The green toad was at one time fairly common in coastal areas in the south and south-east of Sweden. Today, the species is our most endangered amphibian and is classified on the Red List as Vulnerable.
There are many reasons for the species’ decline, including eutrophication and overgrowth of once nutrient-poor open land, lowering of groundwater and drainage of spawning grounds, deteriorating water quality, and the introduction of fish and crayfish in many ponds. Following surveys and restoration of a number of habitats, breeding and releases have taken place at many sites within the species’ former known range. However, the results have not been as good as for many other threatened amphibians.
Nordens Ark has been involved for many years in conservation of the green toad. We have successfully reared larvae, newly metamorphosed and adult toads which were released in Skåne, Blekinge, Öland and Gotland. From 2009 the releases were concentrated on Öland, principally the southern headland, and a bird sanctuary near Högbyhamn on the island’s north-eastern side. In 2017 a record number of 4600 green toads (a mixture of adults and youngsters) were released. In the vild many sightings have since been reported and spawning has occurred repeatedly. This means there is now a small but viable population on Öland’s southern tip. In Högbyhamn, two over-wintering places were created to make sure that the released toads would get through the winter. At both sites on Öland, restorations have taken place with new shallow spawning grounds.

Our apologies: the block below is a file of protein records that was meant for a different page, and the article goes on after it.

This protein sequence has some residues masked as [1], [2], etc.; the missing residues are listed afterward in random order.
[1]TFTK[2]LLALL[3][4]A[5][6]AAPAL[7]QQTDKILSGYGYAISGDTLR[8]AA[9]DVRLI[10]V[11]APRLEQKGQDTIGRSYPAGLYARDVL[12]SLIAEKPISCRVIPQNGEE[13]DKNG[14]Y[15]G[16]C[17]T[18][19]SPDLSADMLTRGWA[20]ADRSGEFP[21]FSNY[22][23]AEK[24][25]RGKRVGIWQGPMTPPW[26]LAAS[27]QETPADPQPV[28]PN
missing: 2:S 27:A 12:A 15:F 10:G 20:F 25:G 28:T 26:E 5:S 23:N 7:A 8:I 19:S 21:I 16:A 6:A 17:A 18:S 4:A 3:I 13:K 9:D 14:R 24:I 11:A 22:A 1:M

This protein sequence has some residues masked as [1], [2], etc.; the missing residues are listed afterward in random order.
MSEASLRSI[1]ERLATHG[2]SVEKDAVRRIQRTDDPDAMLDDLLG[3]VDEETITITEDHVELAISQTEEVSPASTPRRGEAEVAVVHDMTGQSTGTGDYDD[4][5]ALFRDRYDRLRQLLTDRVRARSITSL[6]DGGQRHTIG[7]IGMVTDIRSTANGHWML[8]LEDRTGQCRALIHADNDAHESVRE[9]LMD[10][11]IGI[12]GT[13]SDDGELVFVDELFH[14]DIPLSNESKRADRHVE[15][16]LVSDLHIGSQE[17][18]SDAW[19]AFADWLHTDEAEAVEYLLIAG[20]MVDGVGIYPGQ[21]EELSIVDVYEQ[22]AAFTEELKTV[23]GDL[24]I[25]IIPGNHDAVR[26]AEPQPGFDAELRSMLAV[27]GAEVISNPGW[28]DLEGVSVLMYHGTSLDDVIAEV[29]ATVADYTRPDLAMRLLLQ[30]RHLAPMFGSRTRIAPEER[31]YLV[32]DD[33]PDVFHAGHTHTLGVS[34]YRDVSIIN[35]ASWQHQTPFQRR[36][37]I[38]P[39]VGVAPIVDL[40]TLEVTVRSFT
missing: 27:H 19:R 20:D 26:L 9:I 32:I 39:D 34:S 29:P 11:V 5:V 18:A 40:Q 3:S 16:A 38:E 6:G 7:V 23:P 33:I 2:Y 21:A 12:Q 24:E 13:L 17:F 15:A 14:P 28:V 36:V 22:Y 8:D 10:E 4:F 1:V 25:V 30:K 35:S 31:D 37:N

All the toads are raised at Nordens Ark in a quarantine facility. Nordens Ark have permission to annually collect egg strings from wild green toads in Limhamns limestone quarry in Skåne (without harming the resident population). The eggs are then transported to Nordens Arks breeding facility. Eggs and larvae are kept indoors to maximise survival. The juvenile toads are then gradually introduced to a more natural environment outdoors and fed with a variety of small insects. Before the toads leave Nordens Ark to go to the release area, they are tested and declared free of the fungal disease ‘chytrid fungus’ and Ranavirus, and are photographed to enable us to identify them in the event of future sightings.
Chytridiomycosis is a global treat for the worlds amphibians. Read here what you can do to Avoid spreading infectious amphibian diseases.
In collaboration with
Kalmar county administrative board and the Swedish Postcode Lottery.